People invest to make money, and always will. But getting the biggest returns is not the top concern for investors in choosing whom they want to handle their money, says a new survey from the CFA Institute. The new bottom line? Trust.
The growing emphasis on integrity over absolute returns follows a series of cases in which customers lost large sums from supposedly reputable firms getting outstanding results for clients.
In the two most noteworthy cases, smart, wealthy investors lost billions in ripoffs by Bernie Madoff and Allen Sanford. Former New Jersey governor and Goldman Sachs investing whiz, John Corzine, has shocked investors by allegedly taking $1 billion out of client funds to pay for his MF Global firm's trading losses in a case still being probed by regulators. Even mainstream firms are not immune; Record fines were levied this year against Main Street wealth manager LPL Financial for violating securities rules related to email, on top of recent fines related to selling real-estate investment trusts and fraud charges for a former LPL advisor.
Those cases, and a string of others involving investment firms from hedge funds to local financial advisors, have eroded trust in the entire investment community. The CFA Investor Trust Survey of more than 2,000 clients around the world showed that only about half could trust their money managers "to do what is right."
The investors say that having trusting relationship with a money manager is twice as important as getting the best possible financial result and five times as important as getting the lowest fee, says Kurt Schacht, CFA Institute managing director of the standards and financial market integrity division. "That was really the thing that surprised us the most was that it mattered more to investors than how much the money manager made for them," he says.
The findings show a pervasive view among global investors that "they want a culture shift – a renewed focus on ethical behavior," Schacht says. That means the industry needs to shift from telling people they have the hottest investing strategies to saying they have the cleanest ones, he says. So far clients are not convinced, even after years of government-mandated reforms, regulatory actions and industry shakeups.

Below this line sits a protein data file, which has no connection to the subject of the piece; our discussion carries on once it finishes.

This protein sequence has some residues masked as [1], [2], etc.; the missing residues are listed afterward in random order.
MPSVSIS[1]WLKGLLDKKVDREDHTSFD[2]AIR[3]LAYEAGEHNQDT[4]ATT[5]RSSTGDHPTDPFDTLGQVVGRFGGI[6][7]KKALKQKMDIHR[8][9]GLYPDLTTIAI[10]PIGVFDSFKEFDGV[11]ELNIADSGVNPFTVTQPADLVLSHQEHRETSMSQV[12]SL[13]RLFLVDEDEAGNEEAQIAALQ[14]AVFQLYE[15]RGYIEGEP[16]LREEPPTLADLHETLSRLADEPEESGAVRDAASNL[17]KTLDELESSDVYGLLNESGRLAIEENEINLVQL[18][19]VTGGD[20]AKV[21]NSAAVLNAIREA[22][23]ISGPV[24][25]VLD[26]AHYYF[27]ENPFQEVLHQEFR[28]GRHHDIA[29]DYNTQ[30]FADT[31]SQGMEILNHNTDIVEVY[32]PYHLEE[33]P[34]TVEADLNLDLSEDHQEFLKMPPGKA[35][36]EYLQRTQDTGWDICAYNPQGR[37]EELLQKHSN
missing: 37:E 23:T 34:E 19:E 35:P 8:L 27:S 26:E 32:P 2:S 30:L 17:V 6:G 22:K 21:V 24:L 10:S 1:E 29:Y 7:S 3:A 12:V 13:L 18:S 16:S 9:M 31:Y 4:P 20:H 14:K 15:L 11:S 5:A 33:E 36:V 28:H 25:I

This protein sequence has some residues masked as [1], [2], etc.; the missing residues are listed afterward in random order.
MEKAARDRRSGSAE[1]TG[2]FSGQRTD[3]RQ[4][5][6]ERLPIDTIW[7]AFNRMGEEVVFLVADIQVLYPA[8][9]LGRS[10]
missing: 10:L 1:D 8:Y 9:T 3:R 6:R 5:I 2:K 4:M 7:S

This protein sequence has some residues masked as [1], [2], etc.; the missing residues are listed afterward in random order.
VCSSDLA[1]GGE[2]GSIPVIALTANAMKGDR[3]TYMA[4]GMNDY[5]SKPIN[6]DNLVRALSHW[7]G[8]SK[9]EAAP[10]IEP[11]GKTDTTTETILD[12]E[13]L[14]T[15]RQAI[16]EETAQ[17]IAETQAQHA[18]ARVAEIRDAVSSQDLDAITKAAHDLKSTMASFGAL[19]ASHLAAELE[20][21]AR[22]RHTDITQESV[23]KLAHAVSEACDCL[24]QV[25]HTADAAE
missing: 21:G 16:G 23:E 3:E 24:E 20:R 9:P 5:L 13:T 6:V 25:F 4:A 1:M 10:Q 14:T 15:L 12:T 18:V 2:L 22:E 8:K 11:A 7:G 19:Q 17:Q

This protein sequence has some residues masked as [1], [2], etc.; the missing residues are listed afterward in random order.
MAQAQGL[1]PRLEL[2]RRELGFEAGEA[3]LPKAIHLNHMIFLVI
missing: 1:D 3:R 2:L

A broker for a major wealth management firm in suburban New Jersey, who spoke about the CFA survey on condition of anonymity, says that in Madoff's case "he was showing 12 percent returns year after year. And those were audited results – or at least they were sanctioned by an auditor. You have to look beyond that."
For individual investors, the New Jersey financial advisor says, finding the right broker is really "a word of mouth process. You really have to find out what other clients says about the advisor." The problem, he concedes, is that it's hard to get good factual information about past practices and performance.
The CFA Institute says investment houses should do more to show clients and potential clients how they operate. "Individual investment managers need to be transparent, demonstrate integrity, and communicate clearly to strengthen client relationships," says the Schacht, a former compliance officer. "The retail investment firms' pitch has always been about price and performance," says CFA Institute's Bob Dannhauser, head of standards of practice and outreach, "They have to extend that conversation."
But how? Schacht says it's "a step-by-step examination of integrity measures" that smart investors are starting to use. Institutional investors, whose jobs involve picking money managers, rate the integrity measure far higher than retail investors do. Individuals can learn from these steps the pros are starting to use, he says.